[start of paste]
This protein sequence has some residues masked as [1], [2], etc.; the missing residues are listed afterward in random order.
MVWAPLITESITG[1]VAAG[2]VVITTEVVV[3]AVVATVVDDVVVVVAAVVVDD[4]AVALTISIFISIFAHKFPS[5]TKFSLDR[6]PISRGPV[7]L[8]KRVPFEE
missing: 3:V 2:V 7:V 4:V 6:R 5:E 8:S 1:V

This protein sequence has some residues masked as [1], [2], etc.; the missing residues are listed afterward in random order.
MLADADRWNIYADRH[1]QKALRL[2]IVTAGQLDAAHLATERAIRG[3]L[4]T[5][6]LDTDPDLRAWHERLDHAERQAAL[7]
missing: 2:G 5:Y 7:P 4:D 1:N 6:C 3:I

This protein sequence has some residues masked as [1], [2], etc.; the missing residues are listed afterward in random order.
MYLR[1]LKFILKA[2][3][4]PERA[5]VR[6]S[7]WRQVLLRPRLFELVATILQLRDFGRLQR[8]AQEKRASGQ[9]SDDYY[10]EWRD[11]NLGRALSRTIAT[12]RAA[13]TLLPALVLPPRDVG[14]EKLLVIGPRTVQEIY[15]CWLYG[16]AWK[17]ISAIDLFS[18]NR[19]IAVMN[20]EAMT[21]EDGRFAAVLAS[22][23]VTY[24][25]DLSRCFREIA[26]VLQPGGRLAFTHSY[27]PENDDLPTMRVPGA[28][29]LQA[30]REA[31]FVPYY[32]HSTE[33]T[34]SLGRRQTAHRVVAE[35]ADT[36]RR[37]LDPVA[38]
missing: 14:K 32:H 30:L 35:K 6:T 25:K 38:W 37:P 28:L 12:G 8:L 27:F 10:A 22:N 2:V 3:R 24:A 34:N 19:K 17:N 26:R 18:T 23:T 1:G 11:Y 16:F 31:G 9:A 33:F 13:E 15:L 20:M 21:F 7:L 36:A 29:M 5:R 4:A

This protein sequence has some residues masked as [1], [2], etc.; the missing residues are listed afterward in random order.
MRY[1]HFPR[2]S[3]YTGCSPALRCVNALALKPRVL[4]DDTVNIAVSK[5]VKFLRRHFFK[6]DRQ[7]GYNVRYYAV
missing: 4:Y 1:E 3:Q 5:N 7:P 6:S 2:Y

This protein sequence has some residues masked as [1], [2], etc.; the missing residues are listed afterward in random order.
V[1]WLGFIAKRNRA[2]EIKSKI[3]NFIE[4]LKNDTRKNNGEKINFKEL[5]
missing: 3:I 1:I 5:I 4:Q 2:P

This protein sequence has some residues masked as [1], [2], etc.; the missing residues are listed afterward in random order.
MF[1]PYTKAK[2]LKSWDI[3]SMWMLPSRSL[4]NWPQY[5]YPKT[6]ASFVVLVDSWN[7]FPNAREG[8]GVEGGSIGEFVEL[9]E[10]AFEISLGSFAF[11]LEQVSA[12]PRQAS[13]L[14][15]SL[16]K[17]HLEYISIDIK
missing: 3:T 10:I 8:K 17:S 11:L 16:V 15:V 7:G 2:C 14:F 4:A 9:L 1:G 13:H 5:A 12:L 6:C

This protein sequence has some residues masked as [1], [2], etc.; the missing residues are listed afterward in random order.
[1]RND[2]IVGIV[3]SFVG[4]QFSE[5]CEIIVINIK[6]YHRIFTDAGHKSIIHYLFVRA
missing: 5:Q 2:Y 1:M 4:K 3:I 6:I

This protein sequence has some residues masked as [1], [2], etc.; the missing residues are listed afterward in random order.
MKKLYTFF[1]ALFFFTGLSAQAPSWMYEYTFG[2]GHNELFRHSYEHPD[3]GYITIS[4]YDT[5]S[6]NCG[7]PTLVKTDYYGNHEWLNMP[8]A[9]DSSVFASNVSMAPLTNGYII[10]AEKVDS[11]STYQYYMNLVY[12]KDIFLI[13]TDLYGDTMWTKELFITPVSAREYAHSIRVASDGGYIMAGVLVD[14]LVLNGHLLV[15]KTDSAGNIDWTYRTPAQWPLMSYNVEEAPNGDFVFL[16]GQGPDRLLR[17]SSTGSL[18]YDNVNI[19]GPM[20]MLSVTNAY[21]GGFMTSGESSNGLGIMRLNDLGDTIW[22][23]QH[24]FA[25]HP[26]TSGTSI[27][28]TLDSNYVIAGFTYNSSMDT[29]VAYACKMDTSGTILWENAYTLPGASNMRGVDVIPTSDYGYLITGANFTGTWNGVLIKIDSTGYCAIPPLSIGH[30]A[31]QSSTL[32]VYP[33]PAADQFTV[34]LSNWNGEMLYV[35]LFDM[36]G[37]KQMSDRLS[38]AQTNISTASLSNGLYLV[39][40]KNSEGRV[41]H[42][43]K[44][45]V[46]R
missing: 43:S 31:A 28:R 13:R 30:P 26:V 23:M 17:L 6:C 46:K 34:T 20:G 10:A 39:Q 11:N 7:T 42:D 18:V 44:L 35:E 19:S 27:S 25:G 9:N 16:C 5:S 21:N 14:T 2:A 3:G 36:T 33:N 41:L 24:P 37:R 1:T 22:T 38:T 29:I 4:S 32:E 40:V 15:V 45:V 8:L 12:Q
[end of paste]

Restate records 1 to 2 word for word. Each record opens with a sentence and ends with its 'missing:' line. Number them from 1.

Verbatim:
This protein sequence has some residues masked as [1], [2], etc.; the missing residues are listed afterward in random order.
MVWAPLITESITG[1]VAAG[2]VVITTEVVV[3]AVVATVVDDVVVVVAAVVVDD[4]AVALTISIFISIFAHKFPS[5]TKFSLDR[6]PISRGPV[7]L[8]KRVPFEE
missing: 3:V 2:V 7:V 4:V 6:R 5:E 8:S 1:V

This protein sequence has some residues masked as [1], [2], etc.; the missing residues are listed afterward in random order.
MLADADRWNIYADRH[1]QKALRL[2]IVTAGQLDAAHLATERAIRG[3]L[4]T[5][6]LDTDPDLRAWHERLDHAERQAAL[7]
missing: 2:G 5:Y 7:P 4:D 1:N 6:C 3:I